SP Kennel is a premier sled dog racing kennel in Two Rivers, Alaska, dedicated to the individual dog through excellent health, nutrition, training and specialized care.

Tuesday, September 30, 2008

Dog Yard Maintenance

It's a fall tradition! Every year, in late September, one day is set aside to gravel fill and grade the dog yard before the heavy frosts.

In spring and summer, when the ground is free of ice and snow, the dogs 'play' with their environment. Some collect rocks and branches to pile around their dog houses. Some play with their neighbors so enthusiastically that they wear deep tracks in the dirt. Some simply dig with abandon to depths of several feet. This canine activity, plus the flooding rains in July and August, has left the dog yard looking like a battlefield.

The grading job must be completed before the ground freezes for winter. We expect a high temperature of 40 degrees F today, but the nights will freeze to the high teens this week. So today is the day!

Aliy and Doug (Aliy's dad) will relocate half of the dogs into Big Red, our trusty F-350 dog truck, and various pens. The corresponding dog houses are then moved into the woods. Allen, meanwhile, is off renting a big ole tractor equipped with a bucket loader and a box grader. When he returns with the equipment, Allen's job is to break up the soil several feet deep and then smooth out the yard without destroying any pens, posts or small structures. Sometimes that is the biggest challenge!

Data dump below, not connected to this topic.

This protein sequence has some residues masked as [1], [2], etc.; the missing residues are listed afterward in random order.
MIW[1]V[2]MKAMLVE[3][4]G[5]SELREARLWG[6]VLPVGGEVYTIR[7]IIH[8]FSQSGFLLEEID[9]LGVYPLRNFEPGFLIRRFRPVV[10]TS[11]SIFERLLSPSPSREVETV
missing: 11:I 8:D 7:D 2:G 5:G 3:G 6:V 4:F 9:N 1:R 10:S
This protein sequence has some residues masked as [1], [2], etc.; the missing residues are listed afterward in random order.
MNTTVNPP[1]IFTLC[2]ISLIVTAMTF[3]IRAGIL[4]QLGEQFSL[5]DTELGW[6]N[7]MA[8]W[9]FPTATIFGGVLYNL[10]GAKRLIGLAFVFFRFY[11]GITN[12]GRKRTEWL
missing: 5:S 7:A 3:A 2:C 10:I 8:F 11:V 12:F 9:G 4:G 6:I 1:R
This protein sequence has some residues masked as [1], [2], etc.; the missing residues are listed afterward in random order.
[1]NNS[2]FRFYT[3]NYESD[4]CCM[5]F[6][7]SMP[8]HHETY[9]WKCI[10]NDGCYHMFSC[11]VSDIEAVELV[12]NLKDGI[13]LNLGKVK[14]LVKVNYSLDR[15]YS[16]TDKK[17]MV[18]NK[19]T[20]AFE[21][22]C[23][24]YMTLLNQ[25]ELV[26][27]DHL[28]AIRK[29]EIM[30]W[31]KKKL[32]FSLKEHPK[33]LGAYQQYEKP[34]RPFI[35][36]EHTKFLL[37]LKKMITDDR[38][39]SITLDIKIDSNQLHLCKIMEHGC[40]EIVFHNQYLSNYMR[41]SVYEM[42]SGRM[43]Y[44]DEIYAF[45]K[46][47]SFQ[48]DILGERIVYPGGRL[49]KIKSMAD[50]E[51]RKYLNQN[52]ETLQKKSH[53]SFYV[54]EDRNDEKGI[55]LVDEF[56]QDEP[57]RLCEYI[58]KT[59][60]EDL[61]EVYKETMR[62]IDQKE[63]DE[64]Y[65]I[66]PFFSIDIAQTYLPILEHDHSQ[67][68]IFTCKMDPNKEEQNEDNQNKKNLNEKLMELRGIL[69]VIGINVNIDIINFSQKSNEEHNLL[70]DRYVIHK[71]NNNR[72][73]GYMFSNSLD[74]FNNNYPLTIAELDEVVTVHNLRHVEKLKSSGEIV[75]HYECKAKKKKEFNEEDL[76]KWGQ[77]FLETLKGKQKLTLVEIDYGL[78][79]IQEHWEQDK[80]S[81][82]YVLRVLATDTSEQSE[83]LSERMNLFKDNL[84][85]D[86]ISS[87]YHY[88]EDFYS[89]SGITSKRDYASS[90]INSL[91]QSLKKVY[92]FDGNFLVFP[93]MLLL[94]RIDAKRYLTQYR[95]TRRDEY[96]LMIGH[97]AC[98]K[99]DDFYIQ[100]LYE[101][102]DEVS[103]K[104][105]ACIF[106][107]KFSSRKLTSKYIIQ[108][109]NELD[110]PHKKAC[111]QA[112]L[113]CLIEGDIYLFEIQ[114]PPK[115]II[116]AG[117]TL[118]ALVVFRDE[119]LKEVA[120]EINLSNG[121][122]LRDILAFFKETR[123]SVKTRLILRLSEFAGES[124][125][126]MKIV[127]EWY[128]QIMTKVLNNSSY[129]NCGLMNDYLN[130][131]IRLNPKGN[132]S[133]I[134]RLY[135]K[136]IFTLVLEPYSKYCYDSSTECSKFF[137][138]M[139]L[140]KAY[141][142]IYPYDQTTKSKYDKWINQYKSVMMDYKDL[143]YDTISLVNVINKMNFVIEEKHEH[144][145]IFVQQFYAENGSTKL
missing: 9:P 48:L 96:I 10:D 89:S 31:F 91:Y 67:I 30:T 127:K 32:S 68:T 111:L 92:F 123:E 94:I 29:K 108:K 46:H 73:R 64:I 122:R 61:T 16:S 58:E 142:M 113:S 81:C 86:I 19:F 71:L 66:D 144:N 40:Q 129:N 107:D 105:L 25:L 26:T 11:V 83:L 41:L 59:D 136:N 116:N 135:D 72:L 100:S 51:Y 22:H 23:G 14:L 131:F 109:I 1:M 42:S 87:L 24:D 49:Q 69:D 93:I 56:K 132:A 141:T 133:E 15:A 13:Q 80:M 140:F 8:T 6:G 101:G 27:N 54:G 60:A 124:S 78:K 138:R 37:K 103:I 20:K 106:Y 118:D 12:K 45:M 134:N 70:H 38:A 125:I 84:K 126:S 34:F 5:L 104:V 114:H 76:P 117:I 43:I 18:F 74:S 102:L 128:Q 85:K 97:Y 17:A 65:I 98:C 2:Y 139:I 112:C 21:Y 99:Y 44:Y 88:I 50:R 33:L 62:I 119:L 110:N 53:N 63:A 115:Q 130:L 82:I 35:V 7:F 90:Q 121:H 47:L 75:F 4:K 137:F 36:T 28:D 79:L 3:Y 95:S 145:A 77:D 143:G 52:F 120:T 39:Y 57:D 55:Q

And, of course, everyone wants to take a turn driving the tractor. We try to make the day of hard labor into something fun.

When the first half of the yard is complete, we repeat the above steps for the other half. The project normally takes a full day, but the results are always dramatic. We end up with a smooth, safe and debris free yard when the ground freezes solid (probably later this week).





Doug takes a turn during the dog yard grading project.




Training Tidbits:

SP Kennel is into the third full week of training. This week, the duration of each training run is just under one hour. Adults will train 4 times this week and yearlings will train 3 times.

The puddles that existed during the first week of training are now ice and the golds of early fall have turned into bare branches. The first snow could come at any time now.

Due to recent logging, we have lost access to some of our favorite old trails. As we get into more intense training we will need new trail segments for hill, speed and interval work. Next week we take the teams exploring, with the hope of finding different trails to enhance our training options. We'll let you know the results in the next post.



Minnie, 2 years old, is a Chacha/Oddball pup, and a rising star at SP Kennel.

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